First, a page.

1928 - NEW TRAMS FOR THE FLEETWOOD SERVICE FROM BLACKPOOL
An exact description of the new pantograph current collector on the trams
Blackpool Council decided that the combined workload of management of both the Electricity Department and ever expanding Tramways (with its growing motor bus operations) should no longer be borne by one man. In 1932 'Tramways' was replaced by 'Transport' reflecting the rise of the bus side of the undertaking over the preceding ten years - and a new position 'Transport General Manager' was created with invitation for applications by November that year.
As is well known Walter Luff's application rose to the fore after the preferred appointee declined the position almost in the eleventh hour (the week before Christmas). Taking stock of his new responsibilities was a challenging exercise, given that his predecessor, Charles Furness, had ably held down and guided the town's transport systems, its electrical power supply organisation and overseen the successful annual illuminations for over twenty years.
Nonetheless a new broom with wide sweeping mandate saw almost immediate changes, one of which was introduction of centre entrance loading buses and trams more or less from the start. A change of livery to conservative dark green and dominant pale cream was quick to appear (always a Manager's prerogative it seems). In 1934 new trams and buses started to appear with the first of what would be forty five single deck 'rail coaches' following the successful launch of the prototype in 1933. These were destined to dominate the seafront services and sweep away the last vestiges of the early Company trams. Three years on and a further twenty superlative versions arrived, this time with air operated sliding doors, much like the new double deck buses which transformed the bus fleet and image of the Department.
The Fleetwood to North Station (formerly Talbot Road Station) still retained its relatively young 'Pantograph' cars, although these ironically saw trolley poles fitted in place of the new technology. However the 1937 delivery of 'Brush' rail coaches took on a dominant role in the service to Fleetwood and they remained very much workhorses until the closure of the line along Dickson Road in 1963. Both Bispham and Copse Road Tram Depots kept their individual status as former Tramroad Company bases of operation; although Copse Road would forever be relegated to hosting the Permanent Way gang and supplies for the reserved right of way track running from Fleetwood to the Gynn.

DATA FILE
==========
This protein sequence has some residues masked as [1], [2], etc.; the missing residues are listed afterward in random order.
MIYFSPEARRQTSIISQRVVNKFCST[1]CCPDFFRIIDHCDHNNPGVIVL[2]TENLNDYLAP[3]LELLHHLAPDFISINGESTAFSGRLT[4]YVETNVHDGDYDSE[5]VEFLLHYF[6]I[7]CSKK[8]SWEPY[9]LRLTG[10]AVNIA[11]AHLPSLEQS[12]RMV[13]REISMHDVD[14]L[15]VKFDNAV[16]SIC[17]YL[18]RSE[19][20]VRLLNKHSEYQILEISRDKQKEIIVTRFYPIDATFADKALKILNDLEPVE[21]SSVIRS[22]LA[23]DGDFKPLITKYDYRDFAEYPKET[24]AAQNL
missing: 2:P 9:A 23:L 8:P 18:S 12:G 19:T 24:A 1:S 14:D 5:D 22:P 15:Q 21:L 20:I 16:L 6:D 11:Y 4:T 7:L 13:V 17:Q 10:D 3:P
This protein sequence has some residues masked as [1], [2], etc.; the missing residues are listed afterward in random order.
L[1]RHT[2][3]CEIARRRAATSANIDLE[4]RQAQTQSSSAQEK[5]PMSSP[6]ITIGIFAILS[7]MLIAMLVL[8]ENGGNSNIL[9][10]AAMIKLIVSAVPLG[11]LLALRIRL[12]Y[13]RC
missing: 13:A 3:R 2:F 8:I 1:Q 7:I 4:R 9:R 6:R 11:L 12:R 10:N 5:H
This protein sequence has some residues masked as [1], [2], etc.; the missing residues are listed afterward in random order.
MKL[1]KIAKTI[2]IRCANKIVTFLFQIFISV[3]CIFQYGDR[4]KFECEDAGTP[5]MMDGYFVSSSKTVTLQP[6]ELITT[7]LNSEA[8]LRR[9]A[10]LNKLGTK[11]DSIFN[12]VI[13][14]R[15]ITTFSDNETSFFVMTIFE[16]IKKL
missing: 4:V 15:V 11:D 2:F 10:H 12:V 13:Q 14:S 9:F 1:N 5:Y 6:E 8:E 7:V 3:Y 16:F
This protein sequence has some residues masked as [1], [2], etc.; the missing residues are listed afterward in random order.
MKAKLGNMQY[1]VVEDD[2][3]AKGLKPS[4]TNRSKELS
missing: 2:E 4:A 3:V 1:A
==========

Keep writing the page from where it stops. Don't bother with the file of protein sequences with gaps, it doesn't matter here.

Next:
Postwar renewal in the late 1940s saw track spacing widened to allow operation of eight feet wide bodywork in a preliminary phase to the order for twenty five new trams. These were built by Charles Roberts Company in Horbury and assumed a principal role on the entire sea front service from Starr Gate to Fleetwood - upon this note the Walter Luff era ended in 1954. Dickson Road street tracks to North Station had not been widened and in any event the traffic around the busy terminus precluded wide bodied trams so the Coronations never saw service to the original Tramroad terminus in Blackpool. Ironically these trams were to be ill-fated despite their advanced technology and smooth riding (and comfort). One
Vambac equipped example - prototype Brush Car 303 would stay part of the Bispham Depot output up until 1962 and could be seen (and ridden) to North Station as a 'what might have been' experience.